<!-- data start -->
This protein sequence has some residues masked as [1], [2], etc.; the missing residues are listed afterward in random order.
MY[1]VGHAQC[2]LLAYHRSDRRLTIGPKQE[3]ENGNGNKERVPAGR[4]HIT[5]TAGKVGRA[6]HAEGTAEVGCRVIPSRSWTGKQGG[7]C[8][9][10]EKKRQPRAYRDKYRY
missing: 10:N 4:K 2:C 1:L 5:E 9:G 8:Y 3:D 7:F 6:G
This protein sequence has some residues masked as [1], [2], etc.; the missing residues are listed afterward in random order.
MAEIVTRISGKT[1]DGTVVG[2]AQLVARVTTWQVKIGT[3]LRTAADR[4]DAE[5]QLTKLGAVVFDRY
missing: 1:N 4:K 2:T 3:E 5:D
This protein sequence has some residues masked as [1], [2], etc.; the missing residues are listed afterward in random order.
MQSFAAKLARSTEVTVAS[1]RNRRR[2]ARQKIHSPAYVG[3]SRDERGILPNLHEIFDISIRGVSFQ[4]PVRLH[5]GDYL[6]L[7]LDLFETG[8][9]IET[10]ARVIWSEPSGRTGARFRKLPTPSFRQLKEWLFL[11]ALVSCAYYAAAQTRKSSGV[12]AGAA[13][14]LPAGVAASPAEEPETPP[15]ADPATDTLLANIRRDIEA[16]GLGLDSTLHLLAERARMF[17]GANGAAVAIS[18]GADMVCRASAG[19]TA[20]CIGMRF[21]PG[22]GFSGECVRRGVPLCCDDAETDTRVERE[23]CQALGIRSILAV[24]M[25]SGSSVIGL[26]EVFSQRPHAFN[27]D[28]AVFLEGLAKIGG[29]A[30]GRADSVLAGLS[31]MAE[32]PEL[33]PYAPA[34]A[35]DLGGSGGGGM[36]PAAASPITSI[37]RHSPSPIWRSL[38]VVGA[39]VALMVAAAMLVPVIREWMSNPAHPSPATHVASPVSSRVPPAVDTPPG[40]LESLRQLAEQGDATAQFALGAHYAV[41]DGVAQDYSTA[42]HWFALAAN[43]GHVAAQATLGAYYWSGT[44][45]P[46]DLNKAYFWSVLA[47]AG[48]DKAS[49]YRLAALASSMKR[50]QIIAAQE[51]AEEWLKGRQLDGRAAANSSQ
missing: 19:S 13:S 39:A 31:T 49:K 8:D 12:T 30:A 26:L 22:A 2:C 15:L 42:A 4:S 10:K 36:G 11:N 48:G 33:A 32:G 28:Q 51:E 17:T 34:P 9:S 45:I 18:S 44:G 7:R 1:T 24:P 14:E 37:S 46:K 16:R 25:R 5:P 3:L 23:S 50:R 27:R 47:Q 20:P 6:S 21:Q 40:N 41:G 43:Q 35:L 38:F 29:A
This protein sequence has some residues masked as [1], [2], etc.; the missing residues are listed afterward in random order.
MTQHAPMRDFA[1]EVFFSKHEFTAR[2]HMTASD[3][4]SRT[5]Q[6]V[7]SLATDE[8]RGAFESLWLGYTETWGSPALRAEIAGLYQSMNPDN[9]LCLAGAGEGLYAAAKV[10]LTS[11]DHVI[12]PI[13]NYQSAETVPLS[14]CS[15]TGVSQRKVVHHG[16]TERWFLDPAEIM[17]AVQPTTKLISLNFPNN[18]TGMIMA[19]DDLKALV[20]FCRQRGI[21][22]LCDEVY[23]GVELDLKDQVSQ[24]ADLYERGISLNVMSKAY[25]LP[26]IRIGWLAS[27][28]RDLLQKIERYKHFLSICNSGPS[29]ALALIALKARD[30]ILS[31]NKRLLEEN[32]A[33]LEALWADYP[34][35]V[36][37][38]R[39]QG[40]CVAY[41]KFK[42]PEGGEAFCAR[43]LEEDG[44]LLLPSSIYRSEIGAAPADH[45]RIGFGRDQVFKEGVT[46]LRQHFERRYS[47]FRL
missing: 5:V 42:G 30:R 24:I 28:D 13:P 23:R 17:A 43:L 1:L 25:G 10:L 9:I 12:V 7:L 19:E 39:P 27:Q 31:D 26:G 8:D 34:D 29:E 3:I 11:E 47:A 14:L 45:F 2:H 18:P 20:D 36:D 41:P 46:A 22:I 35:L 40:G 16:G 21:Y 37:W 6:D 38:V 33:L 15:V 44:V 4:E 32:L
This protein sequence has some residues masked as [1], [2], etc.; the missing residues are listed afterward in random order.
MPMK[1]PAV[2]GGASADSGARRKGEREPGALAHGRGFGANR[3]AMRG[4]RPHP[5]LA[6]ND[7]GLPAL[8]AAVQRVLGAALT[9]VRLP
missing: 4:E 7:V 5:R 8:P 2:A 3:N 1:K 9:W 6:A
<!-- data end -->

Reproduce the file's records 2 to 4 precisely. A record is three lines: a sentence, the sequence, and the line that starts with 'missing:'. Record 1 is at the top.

This protein sequence has some residues masked as [1], [2], etc.; the missing residues are listed afterward in random order.
MAEIVTRISGKT[1]DGTVVG[2]AQLVARVTTWQVKIGT[3]LRTAADR[4]DAE[5]QLTKLGAVVFDRY
missing: 1:N 4:K 2:T 3:E 5:D
This protein sequence has some residues masked as [1], [2], etc.; the missing residues are listed afterward in random order.
MQSFAAKLARSTEVTVAS[1]RNRRR[2]ARQKIHSPAYVG[3]SRDERGILPNLHEIFDISIRGVSFQ[4]PVRLH[5]GDYL[6]L[7]LDLFETG[8][9]IET[10]ARVIWSEPSGRTGARFRKLPTPSFRQLKEWLFL[11]ALVSCAYYAAAQTRKSSGV[12]AGAA[13][14]LPAGVAASPAEEPETPP[15]ADPATDTLLANIRRDIEA[16]GLGLDSTLHLLAERARMF[17]GANGAAVAIS[18]GADMVCRASAG[19]TA[20]CIGMRF[21]PG[22]GFSGECVRRGVPLCCDDAETDTRVERE[23]CQALGIRSILAV[24]M[25]SGSSVIGL[26]EVFSQRPHAFN[27]D[28]AVFLEGLAKIGG[29]A[30]GRADSVLAGLS[31]MAE[32]PEL[33]PYAPA[34]A[35]DLGGSGGGGM[36]PAAASPITSI[37]RHSPSPIWRSL[38]VVGA[39]VALMVAAAMLVPVIREWMSNPAHPSPATHVASPVSSRVPPAVDTPPG[40]LESLRQLAEQGDATAQFALGAHYAV[41]DGVAQDYSTA[42]HWFALAAN[43]GHVAAQATLGAYYWSGT[44][45]P[46]DLNKAYFWSVLA[47]AG[48]DKAS[49]YRLAALASSMKR[50]QIIAAQE[51]AEEWLKGRQLDGRAAANSSQ
missing: 19:S 13:S 39:A 31:T 49:K 8:D 12:T 30:A 26:L 22:A 2:C 15:L 42:A 4:S 10:K 36:G 11:N 48:G 33:A 32:G 28:Q 51:E 17:T 34:P 9:S 45:I 18:S 44:G 7:R 1:T 24:P 14:E 37:S 46:K 16:R 25:R 5:P 3:L 23:S 50:R 27:R 47:Q 20:P 6:S 21:Q 40:N 41:G 43:Q 35:L 38:F 29:A
This protein sequence has some residues masked as [1], [2], etc.; the missing residues are listed afterward in random order.
MTQHAPMRDFA[1]EVFFSKHEFTAR[2]HMTASD[3][4]SRT[5]Q[6]V[7]SLATDE[8]RGAFESLWLGYTETWGSPALRAEIAGLYQSMNPDN[9]LCLAGAGEGLYAAAKV[10]LTS[11]DHVI[12]PI[13]NYQSAETVPLS[14]CS[15]TGVSQRKVVHHG[16]TERWFLDPAEIM[17]AVQPTTKLISLNFPNN[18]TGMIMA[19]DDLKALV[20]FCRQRGI[21][22]LCDEVY[23]GVELDLKDQVSQ[24]ADLYERGISLNVMSKAY[25]LP[26]IRIGWLAS[27][28]RDLLQKIERYKHFLSICNSGPS[29]ALALIALKARD[30]ILS[31]NKRLLEEN[32]A[33]LEALWADYP[34][35]V[36][37][38]R[39]QG[40]CVAY[41]KFK[42]PEGGEAFCAR[43]LEEDG[44]LLLPSSIYRSEIGAAPADH[45]RIGFGRDQVFKEGVT[46]LRQHFERRYS[47]FRL
missing: 5:V 42:G 30:R 24:I 28:D 13:P 23:R 17:A 43:L 1:L 25:G 10:L 9:I 12:V 7:L 19:E 39:P 27:Q 31:D 26:G 8:D 34:D 29:E 3:I 11:E 47:A 14:L 45:F 2:H 18:P 20:D 36:D 41:P 46:A 22:I 35:L 40:G 16:G 21:Y 37:W 6:D 38:V 33:L 15:V 44:V 4:E 32:L